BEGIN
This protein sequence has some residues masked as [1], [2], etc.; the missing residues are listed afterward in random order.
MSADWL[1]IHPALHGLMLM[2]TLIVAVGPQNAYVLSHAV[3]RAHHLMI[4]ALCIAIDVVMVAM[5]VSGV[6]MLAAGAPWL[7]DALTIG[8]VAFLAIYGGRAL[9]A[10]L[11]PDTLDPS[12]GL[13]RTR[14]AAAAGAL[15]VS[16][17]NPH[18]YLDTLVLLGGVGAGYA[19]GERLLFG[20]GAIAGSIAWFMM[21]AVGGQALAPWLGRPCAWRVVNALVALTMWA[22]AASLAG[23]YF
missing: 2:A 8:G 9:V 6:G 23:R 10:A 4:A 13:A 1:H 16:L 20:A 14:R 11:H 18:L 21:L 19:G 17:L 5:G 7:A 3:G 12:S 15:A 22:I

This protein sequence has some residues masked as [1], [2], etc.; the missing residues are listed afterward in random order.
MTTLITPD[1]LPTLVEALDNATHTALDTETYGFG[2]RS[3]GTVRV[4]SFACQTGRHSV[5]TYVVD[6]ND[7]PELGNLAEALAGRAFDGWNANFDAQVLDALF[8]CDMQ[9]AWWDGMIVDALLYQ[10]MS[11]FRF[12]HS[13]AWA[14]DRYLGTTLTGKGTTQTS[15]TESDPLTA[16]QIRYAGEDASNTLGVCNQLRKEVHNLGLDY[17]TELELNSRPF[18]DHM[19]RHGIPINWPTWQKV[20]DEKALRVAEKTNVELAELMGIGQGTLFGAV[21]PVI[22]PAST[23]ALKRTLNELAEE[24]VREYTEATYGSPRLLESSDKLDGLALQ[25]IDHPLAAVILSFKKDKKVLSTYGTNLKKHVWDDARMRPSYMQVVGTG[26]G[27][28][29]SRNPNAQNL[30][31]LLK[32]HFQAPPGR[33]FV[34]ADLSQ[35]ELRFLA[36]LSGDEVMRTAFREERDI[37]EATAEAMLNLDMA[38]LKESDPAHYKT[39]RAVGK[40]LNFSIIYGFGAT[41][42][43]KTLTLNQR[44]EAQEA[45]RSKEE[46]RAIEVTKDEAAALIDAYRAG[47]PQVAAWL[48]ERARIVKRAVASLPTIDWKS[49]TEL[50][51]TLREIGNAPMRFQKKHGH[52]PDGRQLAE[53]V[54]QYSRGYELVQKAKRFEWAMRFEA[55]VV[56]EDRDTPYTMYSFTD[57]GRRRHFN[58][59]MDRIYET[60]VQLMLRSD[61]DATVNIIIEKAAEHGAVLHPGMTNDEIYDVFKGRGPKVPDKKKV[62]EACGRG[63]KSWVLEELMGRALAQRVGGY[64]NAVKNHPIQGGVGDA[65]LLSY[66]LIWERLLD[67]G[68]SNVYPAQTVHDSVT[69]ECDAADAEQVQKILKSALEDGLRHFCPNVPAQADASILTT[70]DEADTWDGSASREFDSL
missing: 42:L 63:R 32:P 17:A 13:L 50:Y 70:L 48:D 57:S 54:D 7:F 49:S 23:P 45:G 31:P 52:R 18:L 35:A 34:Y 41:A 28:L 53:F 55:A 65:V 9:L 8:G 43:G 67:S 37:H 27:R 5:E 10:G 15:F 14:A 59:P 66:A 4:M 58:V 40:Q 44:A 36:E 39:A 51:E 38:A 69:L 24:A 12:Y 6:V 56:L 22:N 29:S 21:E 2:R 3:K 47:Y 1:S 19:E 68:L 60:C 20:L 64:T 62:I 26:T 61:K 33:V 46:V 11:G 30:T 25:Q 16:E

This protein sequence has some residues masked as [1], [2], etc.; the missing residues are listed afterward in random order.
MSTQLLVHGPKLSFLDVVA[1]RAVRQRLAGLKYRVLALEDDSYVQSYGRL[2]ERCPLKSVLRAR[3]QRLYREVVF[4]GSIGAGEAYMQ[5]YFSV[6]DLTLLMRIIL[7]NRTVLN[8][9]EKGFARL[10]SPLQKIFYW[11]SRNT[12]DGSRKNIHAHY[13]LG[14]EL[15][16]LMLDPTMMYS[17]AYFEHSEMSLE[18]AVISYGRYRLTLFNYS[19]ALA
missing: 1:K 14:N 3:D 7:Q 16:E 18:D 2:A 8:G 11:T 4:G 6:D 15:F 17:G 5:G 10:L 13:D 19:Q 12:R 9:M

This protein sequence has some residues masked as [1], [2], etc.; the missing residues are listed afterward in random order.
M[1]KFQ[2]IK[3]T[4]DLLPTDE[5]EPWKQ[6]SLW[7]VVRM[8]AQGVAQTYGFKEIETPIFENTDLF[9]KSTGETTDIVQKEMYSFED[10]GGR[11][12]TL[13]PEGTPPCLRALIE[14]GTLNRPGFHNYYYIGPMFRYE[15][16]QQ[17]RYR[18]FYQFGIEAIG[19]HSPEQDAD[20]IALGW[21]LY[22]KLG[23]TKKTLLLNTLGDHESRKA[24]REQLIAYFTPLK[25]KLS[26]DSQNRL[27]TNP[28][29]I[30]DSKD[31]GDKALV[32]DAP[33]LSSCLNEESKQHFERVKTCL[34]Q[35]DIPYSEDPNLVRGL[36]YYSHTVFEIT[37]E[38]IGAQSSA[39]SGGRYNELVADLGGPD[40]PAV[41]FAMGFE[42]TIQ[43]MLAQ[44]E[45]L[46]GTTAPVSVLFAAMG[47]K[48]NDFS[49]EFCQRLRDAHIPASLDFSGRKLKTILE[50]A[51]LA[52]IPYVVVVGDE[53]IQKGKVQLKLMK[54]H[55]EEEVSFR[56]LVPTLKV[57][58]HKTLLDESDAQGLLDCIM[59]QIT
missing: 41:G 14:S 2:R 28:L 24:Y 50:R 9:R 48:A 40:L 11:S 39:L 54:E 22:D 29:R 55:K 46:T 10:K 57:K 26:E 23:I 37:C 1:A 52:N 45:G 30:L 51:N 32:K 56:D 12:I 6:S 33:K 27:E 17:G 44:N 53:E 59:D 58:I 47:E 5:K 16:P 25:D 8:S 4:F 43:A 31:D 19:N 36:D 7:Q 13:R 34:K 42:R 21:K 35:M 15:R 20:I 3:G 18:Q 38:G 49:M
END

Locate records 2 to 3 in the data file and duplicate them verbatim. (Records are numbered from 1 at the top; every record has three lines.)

This protein sequence has some residues masked as [1], [2], etc.; the missing residues are listed afterward in random order.
MTTLITPD[1]LPTLVEALDNATHTALDTETYGFG[2]RS[3]GTVRV[4]SFACQTGRHSV[5]TYVVD[6]ND[7]PELGNLAEALAGRAFDGWNANFDAQVLDALF[8]CDMQ[9]AWWDGMIVDALLYQ[10]MS[11]FRF[12]HS[13]AWA[14]DRYLGTTLTGKGTTQTS[15]TESDPLTA[16]QIRYAGEDASNTLGVCNQLRKEVHNLGLDY[17]TELELNSRPF[18]DHM[19]RHGIPINWPTWQKV[20]DEKALRVAEKTNVELAELMGIGQGTLFGAV[21]PVI[22]PAST[23]ALKRTLNELAEE[24]VREYTEATYGSPRLLESSDKLDGLALQ[25]IDHPLAAVILSFKKDKKVLSTYGTNLKKHVWDDARMRPSYMQVVGTG[26]G[27][28][29]SRNPNAQNL[30][31]LLK[32]HFQAPPGR[33]FV[34]ADLSQ[35]ELRFLA[36]LSGDEVMRTAFREERDI[37]EATAEAMLNLDMA[38]LKESDPAHYKT[39]RAVGK[40]LNFSIIYGFGAT[41][42][43]KTLTLNQR[44]EAQEA[45]RSKEE[46]RAIEVTKDEAAALIDAYRAG[47]PQVAAWL[48]ERARIVKRAVASLPTIDWKS[49]TEL[50][51]TLREIGNAPMRFQKKHGH[52]PDGRQLAE[53]V[54]QYSRGYELVQKAKRFEWAMRFEA[55]VV[56]EDRDTPYTMYSFTD[57]GRRRHFN[58][59]MDRIYET[60]VQLMLRSD[61]DATVNIIIEKAAEHGAVLHPGMTNDEIYDVFKGRGPKVPDKKKV[62]EACGRG[63]KSWVLEELMGRALAQRVGGY[64]NAVKNHPIQGGVGDA[65]LLSY[66]LIWERLLD[67]G[68]SNVYPAQTVHDSVT[69]ECDAADAEQVQKILKSALEDGLRHFCPNVPAQADASILTT[70]DEADTWDGSASREFDSL
missing: 42:L 63:R 32:P 17:A 13:L 50:Y 70:L 48:D 57:S 54:D 7:F 49:S 23:P 45:G 31:P 52:R 18:L 35:A 34:Y 41:A 28:L 53:F 55:A 65:V 9:L 8:G 43:G 67:S 37:H 27:R 5:E 10:G 15:F 14:A 59:P 66:A 4:M 58:V 40:Q 44:A 36:E 39:A 51:E 38:A 69:L 24:A 12:Y 6:V 56:L 22:N 29:S 21:E 2:R 3:K 47:Y 1:S 19:E 68:L 60:C 20:L 64:T 62:I 26:T 61:K 33:V 46:V 11:G 30:T 25:Q 16:E

This protein sequence has some residues masked as [1], [2], etc.; the missing residues are listed afterward in random order.
MSTQLLVHGPKLSFLDVVA[1]RAVRQRLAGLKYRVLALEDDSYVQSYGRL[2]ERCPLKSVLRAR[3]QRLYREVVF[4]GSIGAGEAYMQ[5]YFSV[6]DLTLLMRIIL[7]NRTVLN[8][9]EKGFARL[10]SPLQKIFYW[11]SRNT[12]DGSRKNIHAHY[13]LG[14]EL[15][16]LMLDPTMMYS[17]AYFEHSEMSLE[18]AVISYGRYRLTLFNYS[19]ALA
missing: 1:K 14:N 3:D 7:Q 16:E 18:D 2:A 8:G 11:T 4:G 6:D 15:F 17:G 5:G 10:L 13:D 19:Q 12:R 9:M